- Now the second question we want to ask is what type of lighting scheme is going on in my background, because we want to match our lighting equipment to the image in the background so that it looks like one seamless reality. Now, you can see in this backdrop, we have dark shadows underneath these arches. So it tells us that there is at least one dominant light source coming from above. You can also see on these columns, there’s another light source coming on the right side of some of these columns. So it tells us two of the dominant light sources in this image is from the right and from above. And what’s most important is not the lighting scheme that’s going on behind me but right where I’m going to be standing, where I’m going to be placing the subject of my photography. So when you’re assessing the lighting, make sure you keep that in mind. You’re not taking in every aspect of the image but you’re going to be looking for the lighting scheme of where you’re going to be placing the person standing in your shot. So to the best of my assessment, the lighting scheme right here would be from above and to the right. So what I’m going to do is I’m going to place a soft box on a boom stand so that you get an overhead, real dramatic light. It’s a really hard and artistic light. It’s one of my favorite types of lighting. If I have the flexibility to choose based upon the leeway that my background image gives me. So we have this lighting here, on a boom stand if you can see it here in the top right hand corner.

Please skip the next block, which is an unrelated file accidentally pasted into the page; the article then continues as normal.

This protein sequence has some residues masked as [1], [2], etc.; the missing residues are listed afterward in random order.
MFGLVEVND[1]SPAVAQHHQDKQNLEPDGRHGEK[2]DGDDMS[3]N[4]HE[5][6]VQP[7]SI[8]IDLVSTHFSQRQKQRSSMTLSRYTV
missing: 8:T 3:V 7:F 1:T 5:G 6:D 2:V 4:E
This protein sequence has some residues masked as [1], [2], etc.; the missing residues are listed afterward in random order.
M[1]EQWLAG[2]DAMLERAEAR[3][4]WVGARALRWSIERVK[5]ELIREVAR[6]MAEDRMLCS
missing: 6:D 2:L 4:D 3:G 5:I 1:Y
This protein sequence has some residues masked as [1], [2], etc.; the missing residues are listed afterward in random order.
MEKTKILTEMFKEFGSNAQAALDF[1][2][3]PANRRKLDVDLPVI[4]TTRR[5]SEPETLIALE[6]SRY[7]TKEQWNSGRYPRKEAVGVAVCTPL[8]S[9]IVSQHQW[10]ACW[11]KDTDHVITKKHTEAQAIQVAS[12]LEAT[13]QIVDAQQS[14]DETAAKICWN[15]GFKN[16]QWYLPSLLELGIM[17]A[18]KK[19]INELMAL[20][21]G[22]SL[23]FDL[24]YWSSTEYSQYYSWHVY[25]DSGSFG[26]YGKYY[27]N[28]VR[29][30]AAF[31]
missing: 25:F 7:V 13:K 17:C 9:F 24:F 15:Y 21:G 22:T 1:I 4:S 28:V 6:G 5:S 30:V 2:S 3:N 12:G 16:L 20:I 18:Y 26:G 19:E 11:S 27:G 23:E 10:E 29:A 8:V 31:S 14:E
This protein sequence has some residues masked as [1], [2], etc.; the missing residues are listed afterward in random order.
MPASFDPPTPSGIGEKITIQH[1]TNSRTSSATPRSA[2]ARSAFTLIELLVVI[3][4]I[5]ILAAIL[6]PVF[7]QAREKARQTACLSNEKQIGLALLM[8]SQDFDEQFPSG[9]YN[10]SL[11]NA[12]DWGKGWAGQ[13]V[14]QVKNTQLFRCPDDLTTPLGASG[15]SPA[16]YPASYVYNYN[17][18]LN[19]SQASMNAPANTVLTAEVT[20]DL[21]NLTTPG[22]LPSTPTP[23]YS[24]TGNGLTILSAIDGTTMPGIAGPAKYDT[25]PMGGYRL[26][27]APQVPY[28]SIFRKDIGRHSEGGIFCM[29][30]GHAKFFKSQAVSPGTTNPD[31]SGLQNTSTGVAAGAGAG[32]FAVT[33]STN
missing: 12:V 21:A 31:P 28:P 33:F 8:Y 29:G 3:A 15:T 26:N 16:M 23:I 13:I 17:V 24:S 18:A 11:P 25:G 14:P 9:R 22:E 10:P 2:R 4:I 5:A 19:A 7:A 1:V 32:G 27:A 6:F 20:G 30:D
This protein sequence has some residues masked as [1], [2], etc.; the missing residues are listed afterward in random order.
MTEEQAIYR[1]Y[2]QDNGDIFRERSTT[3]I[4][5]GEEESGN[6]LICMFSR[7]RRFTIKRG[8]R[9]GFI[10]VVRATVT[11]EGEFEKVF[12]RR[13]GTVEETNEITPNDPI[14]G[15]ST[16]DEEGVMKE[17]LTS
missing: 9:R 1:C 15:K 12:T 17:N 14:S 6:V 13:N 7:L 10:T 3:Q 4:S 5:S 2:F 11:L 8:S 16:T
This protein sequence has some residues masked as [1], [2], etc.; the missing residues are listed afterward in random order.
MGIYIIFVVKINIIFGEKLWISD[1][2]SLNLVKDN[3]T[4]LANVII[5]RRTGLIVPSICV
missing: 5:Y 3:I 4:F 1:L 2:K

- And the third question we want to ask is: where do we want to place our subject? Or another question is: what is the richest part of this image? In my opinion, the richest part of this image is right here. The background is not so bad over here either. But I think if you stood your subject right here you’d be blocking one of the richest parts of the image. And this hall (if you stand someone right here) you still get to see the part that really sweeps back and draws you into the depth of the environment. So I would place my subject right here. I’d probably place a chair. If I had two people, I’d probably have one standing and one sitting. And then with all these techniques combined (the lighting, the gentle sweep and the proper placement of the subjects) you can produce and image that looks a little bit like this: